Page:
We use shared Google Calendars for our family calendaring. Each of us has his/her own calendar, and we have a shared calendar for stuff that we all participate in. But when we're sitting in the kitchen with the kids at meals, particularly while getting ready for school in the morning, it would be nice not to have to fish out the phones and cross-reference, and blah blah blah.
I set out to find a solution to this issue. The obvious solution is a traditional calendar. Berta bought one and added October's events to it, but it had some of the traditional problems.
First, there wasn't anywhere useful to put the monthly paper calendar. We never had one before, so we didn't have a place to keep it. The spots it ended up were first on the kitchen island, where it was always in the way, and then on the wall under some hung photos, which not only wasn't a readily visible location, but was behind some hung photos.
Second, it had these weird "Mine/Theirs" rows. I assume this was a nod to some parent who organizes the family events. Personally, I find this insulting.
Third, and this is really where my imagination starts to kick in, you can only see the current month on the paper calendar. When half the month is over, half of what is being shown is useless to you. Worse, when you get closer to the end of the month, you have to flip back and forth between pages to see what's coming up. What's coming up is the most important part!
One might suggest that we use one of those dry-erase magnetic fridge calendars. As you can see though, it fails for many of the same reasons that the paper calendar fails. Worse, there's no next month at all on a single magnetic calendar. And they also all seem to have that demeaning "Mine/Theirs" crap, too.
What's a person to do?
It's not complicated. I bought a large sheet of dry-erase magnet from Amazon. The sheet was 11x17, and I cut it down to two strips of 5.5x15. On each strip, I drew a week's worth of boxes for each day with a Sharpie, labeling them with the day name and a blank box. At the bottom of each box, I included two rows of small boxes labeled H, C, and P, for Homework, Chores, and Practice.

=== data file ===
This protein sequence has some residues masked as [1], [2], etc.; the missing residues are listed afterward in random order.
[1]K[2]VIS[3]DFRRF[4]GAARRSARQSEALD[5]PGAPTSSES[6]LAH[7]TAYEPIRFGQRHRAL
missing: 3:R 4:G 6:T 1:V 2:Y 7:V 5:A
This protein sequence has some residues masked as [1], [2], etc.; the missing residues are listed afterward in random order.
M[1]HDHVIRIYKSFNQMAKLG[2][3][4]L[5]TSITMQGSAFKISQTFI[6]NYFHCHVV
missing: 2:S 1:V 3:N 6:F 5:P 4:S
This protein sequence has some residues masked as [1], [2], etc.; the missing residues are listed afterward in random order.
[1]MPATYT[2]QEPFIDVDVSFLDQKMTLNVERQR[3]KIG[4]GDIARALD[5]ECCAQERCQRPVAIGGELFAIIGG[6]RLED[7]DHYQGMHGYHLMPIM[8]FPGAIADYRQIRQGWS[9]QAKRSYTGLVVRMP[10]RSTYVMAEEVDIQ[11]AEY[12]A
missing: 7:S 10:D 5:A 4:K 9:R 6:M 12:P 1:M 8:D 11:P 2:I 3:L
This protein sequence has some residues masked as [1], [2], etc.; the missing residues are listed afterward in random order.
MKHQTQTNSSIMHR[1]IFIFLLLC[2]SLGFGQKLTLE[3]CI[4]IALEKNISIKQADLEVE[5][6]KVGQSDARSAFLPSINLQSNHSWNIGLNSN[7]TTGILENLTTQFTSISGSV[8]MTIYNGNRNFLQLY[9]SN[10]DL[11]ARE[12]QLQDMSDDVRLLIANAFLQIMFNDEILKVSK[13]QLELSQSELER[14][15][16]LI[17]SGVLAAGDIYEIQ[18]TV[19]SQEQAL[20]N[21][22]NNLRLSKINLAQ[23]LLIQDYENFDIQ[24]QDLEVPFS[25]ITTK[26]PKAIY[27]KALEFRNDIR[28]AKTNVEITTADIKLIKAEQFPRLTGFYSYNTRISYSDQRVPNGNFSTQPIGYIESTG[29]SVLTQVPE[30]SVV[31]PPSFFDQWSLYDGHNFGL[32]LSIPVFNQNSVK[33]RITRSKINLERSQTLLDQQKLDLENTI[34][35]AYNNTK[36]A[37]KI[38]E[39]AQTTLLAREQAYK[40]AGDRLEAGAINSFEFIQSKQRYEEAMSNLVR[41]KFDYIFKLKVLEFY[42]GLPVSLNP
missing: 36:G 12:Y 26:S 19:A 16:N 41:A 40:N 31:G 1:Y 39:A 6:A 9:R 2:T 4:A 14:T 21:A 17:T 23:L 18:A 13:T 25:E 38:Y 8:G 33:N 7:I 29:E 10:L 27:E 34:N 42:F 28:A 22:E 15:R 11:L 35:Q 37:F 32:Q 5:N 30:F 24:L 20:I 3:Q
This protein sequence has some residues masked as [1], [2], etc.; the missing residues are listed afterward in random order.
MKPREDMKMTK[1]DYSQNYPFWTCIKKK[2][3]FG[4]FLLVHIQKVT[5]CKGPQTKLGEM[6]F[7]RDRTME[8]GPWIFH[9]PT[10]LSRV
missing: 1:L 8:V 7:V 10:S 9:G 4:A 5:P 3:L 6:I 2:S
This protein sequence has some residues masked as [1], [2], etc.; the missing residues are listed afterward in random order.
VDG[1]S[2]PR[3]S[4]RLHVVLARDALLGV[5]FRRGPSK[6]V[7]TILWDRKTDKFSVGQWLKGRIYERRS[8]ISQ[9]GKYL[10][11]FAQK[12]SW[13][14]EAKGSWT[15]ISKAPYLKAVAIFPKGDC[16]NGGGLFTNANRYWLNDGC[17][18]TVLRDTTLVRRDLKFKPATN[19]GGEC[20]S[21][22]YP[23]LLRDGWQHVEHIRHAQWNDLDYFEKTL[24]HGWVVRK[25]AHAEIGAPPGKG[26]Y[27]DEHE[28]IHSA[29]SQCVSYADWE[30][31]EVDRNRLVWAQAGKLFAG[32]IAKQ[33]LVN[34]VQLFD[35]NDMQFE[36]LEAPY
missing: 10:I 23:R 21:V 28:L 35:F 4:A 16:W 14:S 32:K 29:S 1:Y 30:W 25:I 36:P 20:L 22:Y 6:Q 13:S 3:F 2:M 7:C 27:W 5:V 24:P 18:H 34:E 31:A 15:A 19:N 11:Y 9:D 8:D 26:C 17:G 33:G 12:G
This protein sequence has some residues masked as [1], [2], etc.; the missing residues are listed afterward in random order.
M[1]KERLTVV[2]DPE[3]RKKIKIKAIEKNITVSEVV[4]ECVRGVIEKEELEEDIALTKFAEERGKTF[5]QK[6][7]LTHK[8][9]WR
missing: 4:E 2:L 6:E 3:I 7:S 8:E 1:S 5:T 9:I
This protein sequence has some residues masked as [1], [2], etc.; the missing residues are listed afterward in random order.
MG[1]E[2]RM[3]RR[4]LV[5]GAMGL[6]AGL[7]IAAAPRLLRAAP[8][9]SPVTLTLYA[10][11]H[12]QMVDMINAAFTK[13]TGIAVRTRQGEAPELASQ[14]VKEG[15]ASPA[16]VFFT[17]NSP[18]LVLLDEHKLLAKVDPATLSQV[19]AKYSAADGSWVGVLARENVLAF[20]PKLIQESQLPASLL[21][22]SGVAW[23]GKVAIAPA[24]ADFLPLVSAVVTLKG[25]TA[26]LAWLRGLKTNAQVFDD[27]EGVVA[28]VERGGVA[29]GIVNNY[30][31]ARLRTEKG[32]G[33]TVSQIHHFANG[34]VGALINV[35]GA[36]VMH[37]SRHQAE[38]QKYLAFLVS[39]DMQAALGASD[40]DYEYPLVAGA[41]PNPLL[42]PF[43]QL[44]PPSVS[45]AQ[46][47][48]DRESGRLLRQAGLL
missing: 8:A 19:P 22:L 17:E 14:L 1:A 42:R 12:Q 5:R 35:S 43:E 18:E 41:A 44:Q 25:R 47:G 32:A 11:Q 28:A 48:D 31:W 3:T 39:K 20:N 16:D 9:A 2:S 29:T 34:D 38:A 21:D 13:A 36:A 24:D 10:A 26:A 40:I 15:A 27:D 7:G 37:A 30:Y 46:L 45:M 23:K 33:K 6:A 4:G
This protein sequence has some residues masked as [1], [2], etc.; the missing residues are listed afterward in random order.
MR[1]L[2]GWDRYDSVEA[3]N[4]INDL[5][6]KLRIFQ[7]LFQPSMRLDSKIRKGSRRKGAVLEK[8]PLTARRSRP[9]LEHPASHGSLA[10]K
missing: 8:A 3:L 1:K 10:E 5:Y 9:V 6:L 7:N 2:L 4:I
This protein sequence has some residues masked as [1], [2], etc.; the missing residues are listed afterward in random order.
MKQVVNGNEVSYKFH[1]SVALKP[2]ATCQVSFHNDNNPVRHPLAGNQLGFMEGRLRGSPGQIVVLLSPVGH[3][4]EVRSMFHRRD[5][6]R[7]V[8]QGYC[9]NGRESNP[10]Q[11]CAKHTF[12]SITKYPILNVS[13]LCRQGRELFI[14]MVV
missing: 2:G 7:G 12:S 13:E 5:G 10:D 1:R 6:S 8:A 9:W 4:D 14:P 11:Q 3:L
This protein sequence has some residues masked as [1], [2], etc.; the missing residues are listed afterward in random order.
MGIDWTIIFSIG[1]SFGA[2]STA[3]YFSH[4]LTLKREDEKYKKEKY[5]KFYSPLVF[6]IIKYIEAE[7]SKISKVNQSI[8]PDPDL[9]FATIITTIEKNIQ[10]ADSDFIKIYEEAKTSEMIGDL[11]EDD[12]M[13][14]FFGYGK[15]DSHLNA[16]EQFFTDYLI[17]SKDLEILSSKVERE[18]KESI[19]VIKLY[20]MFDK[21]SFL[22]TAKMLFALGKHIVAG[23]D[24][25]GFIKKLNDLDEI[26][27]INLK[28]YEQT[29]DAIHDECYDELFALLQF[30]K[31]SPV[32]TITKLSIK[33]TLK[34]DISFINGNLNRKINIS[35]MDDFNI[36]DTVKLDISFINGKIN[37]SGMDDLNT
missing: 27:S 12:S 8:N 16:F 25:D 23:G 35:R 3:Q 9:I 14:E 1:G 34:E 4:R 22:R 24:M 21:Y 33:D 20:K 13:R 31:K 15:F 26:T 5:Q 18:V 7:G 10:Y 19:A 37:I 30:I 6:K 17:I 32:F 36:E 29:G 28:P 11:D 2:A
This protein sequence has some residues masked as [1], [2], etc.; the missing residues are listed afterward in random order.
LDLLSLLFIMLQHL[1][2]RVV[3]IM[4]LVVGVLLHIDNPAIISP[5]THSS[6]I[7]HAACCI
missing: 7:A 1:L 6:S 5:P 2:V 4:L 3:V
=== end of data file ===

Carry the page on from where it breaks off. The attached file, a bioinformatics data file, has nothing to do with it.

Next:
Here's the plan: With a fine point wet-erase marker, I fill in the current week's worth of date numbers in the blank boxes next to the weekday names. In the large area, I write all of each day's events and their times, just like you would on a paper calendar.
The bottom area is a bit of an experimental hack. The idea is that there is one row for each kid (they're labeled A and R), and as they each complete the task for which the box is designated, they mark it with an X. Consecutive X days will earn prizes, and (even better) end up with all of the homework, chores, and instrument practices being completed.
I follow this same process for next week, and then put both magnets on the fridge, one above the other. When this week is over, I erase the events from this week (easily done, while leaving behind the permanent Sharpie-rendered calendar design) and fill in the next week. I move up the existing week and put the new week underneath. And so on.
The weird and important bit to mention is that although the sheet is a dry-erase board, I'm using it with wet-erase markers. Why? Dry erase markers can be too easily erased by casual bumping. With a high-traffic area like the fridge, you want a slightly more permanent solution. Wet-erase markers actually require some water to remove the markings. They also come off of the board more cleanly, whereas the dry-erase markers leave ghost images and odd smudges.
I'm enthusiastic about this solution. I think it's a nice compromise between writing a ton of future dates that could get stale onto a paper calendar and being able to see what's happening in the near-term. I like that it's analog and easily editable, and how it solves many of the issues with a traditional calendar. It won't be our canonical reference - the Google Calendar will still serve that function - but it will at least give us the "at a glance" reference that is useful for planning our weeks while simultaneously tracking essential chore completion duties.